Global trends in regulations actually point to the necessity for a broad range of safe ingredient and sufficient information about the foods, as well as globally recognized manufacturing standards and appropriate technical requirements, among others. Dr. Capanzana added that we also need to look at the increasing number and variety of supplements in the market for over-the-counter purchase.


“We do not know how many spoonfuls of a functional food should we eat to have enough amount of nutrients, or how many capsules or tablet should we take per day,” stated Academician Dr. Evelyn Mae Mendoza of the National Academy of Science and Technology, a DOST advisory body, during her talk on “Functional Foods of the Philippines.”
“Let food be thy medicine,“ the FNRI head intoned as he expressed the need for government, the academe, and the local food industry to join hands in solving the issues related to functional food.


The current surge of interest in functional foods is driven by several factors. Among these are globalization, urbanization, science and emerging technologies, the global aging population, increased health care costs, changing regulations, and business opportunities provided by functional foods. The new risk factors involved in strokes and heart attacks also contribute to this upward trend. Around the world, guidelines and regulations on functional foods are now being developed, with Japan leading the way for such efforts. The others are China, Brazil, Brunei, Israel, Estonia, Vietnam, Laos, Russia, Thailand, Venezuela, Vietnam, UK, and Cambodia to name a few.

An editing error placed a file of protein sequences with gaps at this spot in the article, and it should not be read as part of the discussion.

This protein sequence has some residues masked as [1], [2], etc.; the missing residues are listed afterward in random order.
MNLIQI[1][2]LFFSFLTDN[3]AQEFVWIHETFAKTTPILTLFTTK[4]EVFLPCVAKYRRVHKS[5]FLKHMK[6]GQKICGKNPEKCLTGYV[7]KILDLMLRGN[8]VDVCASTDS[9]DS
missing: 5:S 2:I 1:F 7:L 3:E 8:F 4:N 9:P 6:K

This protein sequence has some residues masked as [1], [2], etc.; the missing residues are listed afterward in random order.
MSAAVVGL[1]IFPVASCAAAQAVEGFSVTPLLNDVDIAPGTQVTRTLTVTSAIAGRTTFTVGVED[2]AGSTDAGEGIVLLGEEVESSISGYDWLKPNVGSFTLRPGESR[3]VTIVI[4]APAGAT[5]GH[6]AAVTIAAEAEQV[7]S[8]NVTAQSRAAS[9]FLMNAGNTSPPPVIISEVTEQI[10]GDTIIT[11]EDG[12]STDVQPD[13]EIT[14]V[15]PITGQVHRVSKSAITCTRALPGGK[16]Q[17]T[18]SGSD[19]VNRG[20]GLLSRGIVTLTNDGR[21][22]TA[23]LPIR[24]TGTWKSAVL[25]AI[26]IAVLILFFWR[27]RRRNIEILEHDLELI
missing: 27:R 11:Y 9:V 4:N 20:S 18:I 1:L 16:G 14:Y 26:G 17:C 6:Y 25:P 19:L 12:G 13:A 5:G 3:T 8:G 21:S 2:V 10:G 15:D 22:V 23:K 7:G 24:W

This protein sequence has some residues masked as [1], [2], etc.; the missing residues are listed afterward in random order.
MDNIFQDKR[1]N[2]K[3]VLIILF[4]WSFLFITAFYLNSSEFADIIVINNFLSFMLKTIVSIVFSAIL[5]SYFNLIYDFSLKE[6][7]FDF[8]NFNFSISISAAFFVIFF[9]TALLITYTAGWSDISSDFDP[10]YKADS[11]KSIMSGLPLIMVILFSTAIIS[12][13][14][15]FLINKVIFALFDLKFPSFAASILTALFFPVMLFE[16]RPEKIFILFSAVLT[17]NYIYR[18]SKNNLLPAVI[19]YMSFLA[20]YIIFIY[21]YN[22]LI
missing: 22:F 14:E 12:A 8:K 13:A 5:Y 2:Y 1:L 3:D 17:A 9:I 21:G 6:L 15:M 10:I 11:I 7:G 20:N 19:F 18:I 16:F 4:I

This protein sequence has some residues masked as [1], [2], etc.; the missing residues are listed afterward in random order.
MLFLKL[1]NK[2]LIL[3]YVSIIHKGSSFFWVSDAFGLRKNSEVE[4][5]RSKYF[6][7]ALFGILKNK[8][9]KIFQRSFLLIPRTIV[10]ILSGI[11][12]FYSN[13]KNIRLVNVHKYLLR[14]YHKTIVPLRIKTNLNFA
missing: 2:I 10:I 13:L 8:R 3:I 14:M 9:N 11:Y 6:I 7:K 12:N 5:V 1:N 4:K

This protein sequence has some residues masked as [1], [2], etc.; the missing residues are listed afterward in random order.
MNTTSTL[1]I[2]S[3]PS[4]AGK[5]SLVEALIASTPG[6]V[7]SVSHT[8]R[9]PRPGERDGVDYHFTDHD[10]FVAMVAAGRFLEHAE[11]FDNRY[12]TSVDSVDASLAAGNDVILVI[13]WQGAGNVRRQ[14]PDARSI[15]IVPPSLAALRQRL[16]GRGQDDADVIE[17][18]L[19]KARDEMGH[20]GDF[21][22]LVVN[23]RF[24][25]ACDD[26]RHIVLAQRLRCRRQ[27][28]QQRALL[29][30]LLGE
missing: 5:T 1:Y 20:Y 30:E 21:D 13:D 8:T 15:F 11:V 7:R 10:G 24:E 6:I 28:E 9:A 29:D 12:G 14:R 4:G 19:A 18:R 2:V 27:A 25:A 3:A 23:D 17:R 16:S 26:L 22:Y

Dr. Mario V. Capanzana, director of the Department of Science and Technology’s Food and Nutrition Research Institute, explains the necessity for valid health claims on functional foods backed by scientific studies during his talk on “Functional Foods: Global Trends and Issues” at the 62nd Annual Convention of the Philippine Association for the Advancement of Science last September at Pearl Manila Hotel. (Photo by Gerry Palad, S & T Media Service, DOST-STII)

 


Dr. Jaime Montoya, executive director of the Philippine Council for Health Research and Development, shares with convention participants and the media what the public should know about or look out for in a functional food before buying it during the 62nd Annual Convention of the Philippine Association for the Advancement of Science. Among others, he cited food safety and government approval as essential information which consumers should look for. (Photo by Gerry Palad, S & T Media Service, DOST-STII)



The Philippine Association for the Advancement of Science 62nd Annual Convention unreels at the Pearl Manila Hotel in Manila from September 12-13, 2013 with the theme “Nutritional and Functional Food for Health and Wellness”. (Photo by Gerry Palad, S & T Media Service, DOST-STII).